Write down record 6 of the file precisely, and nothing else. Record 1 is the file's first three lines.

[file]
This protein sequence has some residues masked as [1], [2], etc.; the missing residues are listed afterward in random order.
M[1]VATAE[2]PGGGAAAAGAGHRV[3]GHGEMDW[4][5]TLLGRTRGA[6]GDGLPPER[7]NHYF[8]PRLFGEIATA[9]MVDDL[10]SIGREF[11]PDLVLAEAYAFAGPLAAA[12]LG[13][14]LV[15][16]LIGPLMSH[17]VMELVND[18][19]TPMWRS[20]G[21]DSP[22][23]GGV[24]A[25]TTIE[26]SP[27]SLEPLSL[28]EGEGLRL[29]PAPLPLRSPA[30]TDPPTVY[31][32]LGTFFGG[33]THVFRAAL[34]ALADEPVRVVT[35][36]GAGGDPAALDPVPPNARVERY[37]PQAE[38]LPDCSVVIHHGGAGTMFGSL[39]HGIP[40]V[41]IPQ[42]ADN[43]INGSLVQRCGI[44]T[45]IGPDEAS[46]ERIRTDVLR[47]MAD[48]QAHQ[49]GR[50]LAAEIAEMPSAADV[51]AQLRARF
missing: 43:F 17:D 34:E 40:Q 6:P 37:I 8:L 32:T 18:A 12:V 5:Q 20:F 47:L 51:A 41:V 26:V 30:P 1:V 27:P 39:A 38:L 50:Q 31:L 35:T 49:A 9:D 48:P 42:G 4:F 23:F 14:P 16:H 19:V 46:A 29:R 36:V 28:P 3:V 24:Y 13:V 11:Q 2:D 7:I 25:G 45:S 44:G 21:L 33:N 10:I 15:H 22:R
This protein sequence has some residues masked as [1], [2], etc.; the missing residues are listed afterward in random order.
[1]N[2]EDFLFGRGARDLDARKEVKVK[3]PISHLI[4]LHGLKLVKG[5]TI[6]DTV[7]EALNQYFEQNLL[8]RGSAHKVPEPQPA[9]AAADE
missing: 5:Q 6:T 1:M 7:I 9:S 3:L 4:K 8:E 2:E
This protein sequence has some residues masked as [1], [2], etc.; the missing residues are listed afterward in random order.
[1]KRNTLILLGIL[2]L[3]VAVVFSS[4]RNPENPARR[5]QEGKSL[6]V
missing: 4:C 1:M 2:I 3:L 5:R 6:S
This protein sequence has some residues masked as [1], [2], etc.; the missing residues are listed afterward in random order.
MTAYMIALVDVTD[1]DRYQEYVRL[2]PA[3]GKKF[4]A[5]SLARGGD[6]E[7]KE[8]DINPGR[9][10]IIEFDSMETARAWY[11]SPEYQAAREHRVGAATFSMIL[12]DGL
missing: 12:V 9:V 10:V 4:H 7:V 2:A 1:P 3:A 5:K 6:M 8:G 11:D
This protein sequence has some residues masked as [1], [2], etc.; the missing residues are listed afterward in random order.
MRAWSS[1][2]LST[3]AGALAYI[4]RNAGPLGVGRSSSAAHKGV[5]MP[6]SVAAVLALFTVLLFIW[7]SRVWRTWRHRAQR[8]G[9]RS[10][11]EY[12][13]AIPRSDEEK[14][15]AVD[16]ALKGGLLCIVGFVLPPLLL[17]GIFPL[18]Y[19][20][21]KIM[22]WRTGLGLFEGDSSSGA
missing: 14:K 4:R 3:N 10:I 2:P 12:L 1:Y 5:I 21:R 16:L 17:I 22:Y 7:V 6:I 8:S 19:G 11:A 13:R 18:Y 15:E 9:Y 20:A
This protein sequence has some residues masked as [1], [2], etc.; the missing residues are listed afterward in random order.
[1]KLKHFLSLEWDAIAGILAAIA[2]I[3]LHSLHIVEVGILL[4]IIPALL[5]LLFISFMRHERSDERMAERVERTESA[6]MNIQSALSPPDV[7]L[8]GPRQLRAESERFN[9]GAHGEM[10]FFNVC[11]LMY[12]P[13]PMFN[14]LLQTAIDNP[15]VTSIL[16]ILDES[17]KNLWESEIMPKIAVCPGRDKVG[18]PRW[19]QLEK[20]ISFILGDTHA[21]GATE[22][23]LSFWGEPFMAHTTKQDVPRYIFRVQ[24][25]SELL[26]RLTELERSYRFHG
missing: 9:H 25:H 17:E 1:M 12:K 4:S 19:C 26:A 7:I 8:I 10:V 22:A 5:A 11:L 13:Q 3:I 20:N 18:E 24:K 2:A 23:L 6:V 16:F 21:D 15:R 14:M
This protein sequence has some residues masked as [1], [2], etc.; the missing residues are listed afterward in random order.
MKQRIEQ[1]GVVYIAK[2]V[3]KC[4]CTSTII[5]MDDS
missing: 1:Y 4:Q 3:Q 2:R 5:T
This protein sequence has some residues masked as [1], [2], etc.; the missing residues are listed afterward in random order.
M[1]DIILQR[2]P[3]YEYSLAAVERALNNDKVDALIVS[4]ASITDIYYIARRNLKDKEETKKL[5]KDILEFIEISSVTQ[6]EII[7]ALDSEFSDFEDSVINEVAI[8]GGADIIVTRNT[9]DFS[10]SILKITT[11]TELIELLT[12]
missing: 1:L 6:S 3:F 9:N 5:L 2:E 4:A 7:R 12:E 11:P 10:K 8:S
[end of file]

This protein sequence has some residues masked as [1], [2], etc.; the missing residues are listed afterward in random order.
[1]KLKHFLSLEWDAIAGILAAIA[2]I[3]LHSLHIVEVGILL[4]IIPALL[5]LLFISFMRHERSDERMAERVERTESA[6]MNIQSALSPPDV[7]L[8]GPRQLRAESERFN[9]GAHGEM[10]FFNVC[11]LMY[12]P[13]PMFN[14]LLQTAIDNP[15]VTSIL[16]ILDES[17]KNLWESEIMPKIAVCPGRDKVG[18]PRW[19]QLEK[20]ISFILGDTHA[21]GATE[22][23]LSFWGEPFMAHTTKQDVPRYIFRVQ[24][25]SELL[26]RLTELERSYRFHG
missing: 9:H 25:H 17:E 1:M 12:K 4:S 19:C 26:A 7:I 8:I 10:V 22:A 5:A 11:L 13:Q 3:I 20:N 18:E 24:K 2:A 23:L 6:V 16:F 21:D 15:R 14:M